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Biotechnol Prog. 2003 Jan-Feb;19(1):144-51.

Epstein-Barr virus vectors provide prolonged robust factor IX expression in mice.

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Department of Genetics, Stanford University School of Medicine, California 94305, USA.


We demonstrate that vectors incorporating components from Epstein-Barr virus (EBV) for retention and from human genomic DNA for replication greatly enhance the level and duration of marker gene expression in dividing cultured cells. The same types of vectors were tested in vivo by high-pressure tail vein injection of naked DNA in mice, resulting in liver delivery and expression. The therapeutic gene was a human factor IX (hFIX) minigene comprising genomically derived 5', 3', and intronic sequences that provided relatively good gene expression in vivo. We demonstrated that addition of the EBV EBNA1 gene and its family of repeats binding sites provided a 10- to 100-fold increase in prolonged hFIX expression in mouse liver. A single 25-microg dose of vector DNA generated normal (>5 microg/mL) levels of hFIX throughout the 8 month duration of the experiment. Vector DNA with or without the EBV sequences was retained in liver cells, and vector replication was not a factor in these nondividing liver cells. Instead, it appears that enhancement of stable hFIX expression by the EBV components was responsible for the increased level and duration of therapeutic gene expression. The EBV sequences also significantly enhanced stable expression of a vector carrying the full genomic hFIX gene delivered to mouse liver. These results underline the crucial importance of appropriate gene expression signals on gene therapy vectors and the utility of EBV sequences in particular for increasing stable gene expression.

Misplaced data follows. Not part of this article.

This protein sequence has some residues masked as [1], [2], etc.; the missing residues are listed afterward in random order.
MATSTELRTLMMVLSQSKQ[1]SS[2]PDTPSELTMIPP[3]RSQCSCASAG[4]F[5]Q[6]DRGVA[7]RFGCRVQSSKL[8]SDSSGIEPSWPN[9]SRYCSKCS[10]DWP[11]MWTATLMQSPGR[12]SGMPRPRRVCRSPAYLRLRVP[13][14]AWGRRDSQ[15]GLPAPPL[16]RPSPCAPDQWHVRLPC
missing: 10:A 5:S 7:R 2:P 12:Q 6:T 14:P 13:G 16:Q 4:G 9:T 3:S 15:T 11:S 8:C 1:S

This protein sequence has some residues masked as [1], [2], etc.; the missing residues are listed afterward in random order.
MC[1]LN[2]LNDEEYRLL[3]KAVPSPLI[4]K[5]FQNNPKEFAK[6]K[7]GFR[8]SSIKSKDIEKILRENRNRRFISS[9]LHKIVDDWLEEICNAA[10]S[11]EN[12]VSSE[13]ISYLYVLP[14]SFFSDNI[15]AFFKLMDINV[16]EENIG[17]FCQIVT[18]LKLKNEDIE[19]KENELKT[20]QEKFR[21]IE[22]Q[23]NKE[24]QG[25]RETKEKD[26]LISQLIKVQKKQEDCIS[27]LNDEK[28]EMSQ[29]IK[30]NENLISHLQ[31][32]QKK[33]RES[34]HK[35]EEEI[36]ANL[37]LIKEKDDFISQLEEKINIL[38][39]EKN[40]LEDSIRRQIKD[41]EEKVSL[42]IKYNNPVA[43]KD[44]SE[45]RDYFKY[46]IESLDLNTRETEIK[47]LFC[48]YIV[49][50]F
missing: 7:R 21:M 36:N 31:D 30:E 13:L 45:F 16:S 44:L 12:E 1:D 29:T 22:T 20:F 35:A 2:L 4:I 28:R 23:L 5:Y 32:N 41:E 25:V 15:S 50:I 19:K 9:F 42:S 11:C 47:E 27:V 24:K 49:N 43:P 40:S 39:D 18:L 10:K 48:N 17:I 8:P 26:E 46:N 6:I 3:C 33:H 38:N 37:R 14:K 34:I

[Indexed for MEDLINE]

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